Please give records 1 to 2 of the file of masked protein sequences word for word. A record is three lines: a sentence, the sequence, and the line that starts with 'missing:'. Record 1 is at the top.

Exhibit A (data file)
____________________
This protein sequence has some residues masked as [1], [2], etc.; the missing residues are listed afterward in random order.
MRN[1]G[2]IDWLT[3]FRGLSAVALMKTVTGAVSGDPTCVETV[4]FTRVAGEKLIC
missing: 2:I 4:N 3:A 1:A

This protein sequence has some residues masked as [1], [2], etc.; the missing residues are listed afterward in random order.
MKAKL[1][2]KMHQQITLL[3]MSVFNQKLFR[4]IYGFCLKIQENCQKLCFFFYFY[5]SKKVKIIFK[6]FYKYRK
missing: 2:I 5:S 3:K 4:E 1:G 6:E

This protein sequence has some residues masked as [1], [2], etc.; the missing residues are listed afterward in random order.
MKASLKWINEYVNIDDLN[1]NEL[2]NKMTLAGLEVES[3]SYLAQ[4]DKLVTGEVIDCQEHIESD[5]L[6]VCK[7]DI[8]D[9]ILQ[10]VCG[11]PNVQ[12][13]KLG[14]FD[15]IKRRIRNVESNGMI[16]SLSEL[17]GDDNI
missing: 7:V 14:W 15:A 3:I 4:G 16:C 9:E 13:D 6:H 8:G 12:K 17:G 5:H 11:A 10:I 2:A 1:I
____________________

This protein sequence has some residues masked as [1], [2], etc.; the missing residues are listed afterward in random order.
MRN[1]G[2]IDWLT[3]FRGLSAVALMKTVTGAVSGDPTCVETV[4]FTRVAGEKLIC
missing: 2:I 4:N 3:A 1:A

This protein sequence has some residues masked as [1], [2], etc.; the missing residues are listed afterward in random order.
MKAKL[1][2]KMHQQITLL[3]MSVFNQKLFR[4]IYGFCLKIQENCQKLCFFFYFY[5]SKKVKIIFK[6]FYKYRK
missing: 2:I 5:S 3:K 4:E 1:G 6:E